Hell yes, I'm a parkie! R-U-1-2?

While nosing around the blogosphere I came across a very nice PD blog in which the author stated that she did not like the word "parkie". She explained that the term demeaned her and reduced her to a diagnosis, whereas she is a real person who happens to have PD. I think she preferred PWP (person with parkinson's).

PWP is a good term, easy to type, offensive to no-one, and to the point. But I still like parkie as a noun and as an adjective) for in-group discussions, and among my friends and family. I think it is jaunty, slightly humorous term, not solemn, not fearful.

I also use the term "parked out" at home to describe that feeling when my symptoms, especially the invisible ones, are unusually strong.

Anybody have a feeling about "parkie" to refer to a PWP?

28 Replies

  • Am A parkie love the word its so retro

  • I'm not thrilled with the use of the word "parkie".... It just has a trite, flippant sound to it.... sounds too similar to "perky" ....or "parakeet"....but maybe I'm just being a grouch. I prefer just to say PD or PWP.

  • Thanks to both of you...that's why I asked.

  • I don't mind being called a Parkie. The label does not change the fact that I have PD and the label does not make PD worse. The label does not define me. It is just a tag for the disease.

  • I do not mind being called a Parkie. It is only a word after all and does not make me a different person. I have been called worse. Whatever you call PD you cannot change the fact that you have got it.

  • as you can see i dont mind it when im having a bad dayi tell my wife and daughter im having a parkey day and park myself on the couch

  • I do t mi.d parki either. Cool tag

  • i dont mind being called a parkie either - it does not upset me or demean me in any way - i think its good to joke about us anyway ----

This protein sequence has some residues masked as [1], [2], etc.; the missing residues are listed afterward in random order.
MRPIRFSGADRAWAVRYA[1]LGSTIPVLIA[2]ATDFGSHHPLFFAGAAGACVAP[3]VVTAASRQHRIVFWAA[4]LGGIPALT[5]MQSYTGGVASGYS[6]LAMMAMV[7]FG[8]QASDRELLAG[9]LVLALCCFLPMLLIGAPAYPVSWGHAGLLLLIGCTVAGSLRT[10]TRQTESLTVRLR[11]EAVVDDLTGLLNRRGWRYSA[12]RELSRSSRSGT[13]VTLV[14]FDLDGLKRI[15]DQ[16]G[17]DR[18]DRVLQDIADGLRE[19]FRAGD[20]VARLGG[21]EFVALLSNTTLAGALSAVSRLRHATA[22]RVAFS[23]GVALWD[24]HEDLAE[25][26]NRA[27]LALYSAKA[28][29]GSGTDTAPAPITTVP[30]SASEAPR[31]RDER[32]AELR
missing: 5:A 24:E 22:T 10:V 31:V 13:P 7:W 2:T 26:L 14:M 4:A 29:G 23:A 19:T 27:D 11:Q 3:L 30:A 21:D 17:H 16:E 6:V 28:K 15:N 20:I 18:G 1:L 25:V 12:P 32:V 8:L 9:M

• i dont mind being called a parkie either - it does not upset me or demean me in any way - i think its good to joke about us anyway ----

  • call me whatever you like. I have many titles, another won't hurt.

    I am







    chief cook and bottle washer

    I am still me,


  • i dont mind been called a parkie either . but i do hate that its called parkinsons disease . i never use the word disease i just say i have parkinsons or im a parkie .does anyone here feel the same ? i have met patients on other sites that dont like it either .

  • Hi yes I also hate the term "parkinsons disease"

  • Me too, Andy and cint!!!!!

  • I totally agree and will add my view that Parkinson's is a condition, not a disease. It is a feature which generally comes with age but can strike younger people, too.

    It is no different (apart from the obvious) from other conditions, like deteriorating eyesight, which also occur with ageing.

    It doesn't really matter what you call it, but I would guess that most non-P people would not understand Parkie and you wind up spelling out the word in full anyway

  • Hello all fellow parkies.....my name is Andy and I am a parkie :-)

  • Ahahahahaha...love it! ;-)

  • Hi Andy! (Sounds like a 12 step program!).

    Sometimes I say punkinson's or putasons's or farkinson's. A little harmless defiance.

  • Ha Ha is does doesn`t it? .......like something you would say in rehab lol :-)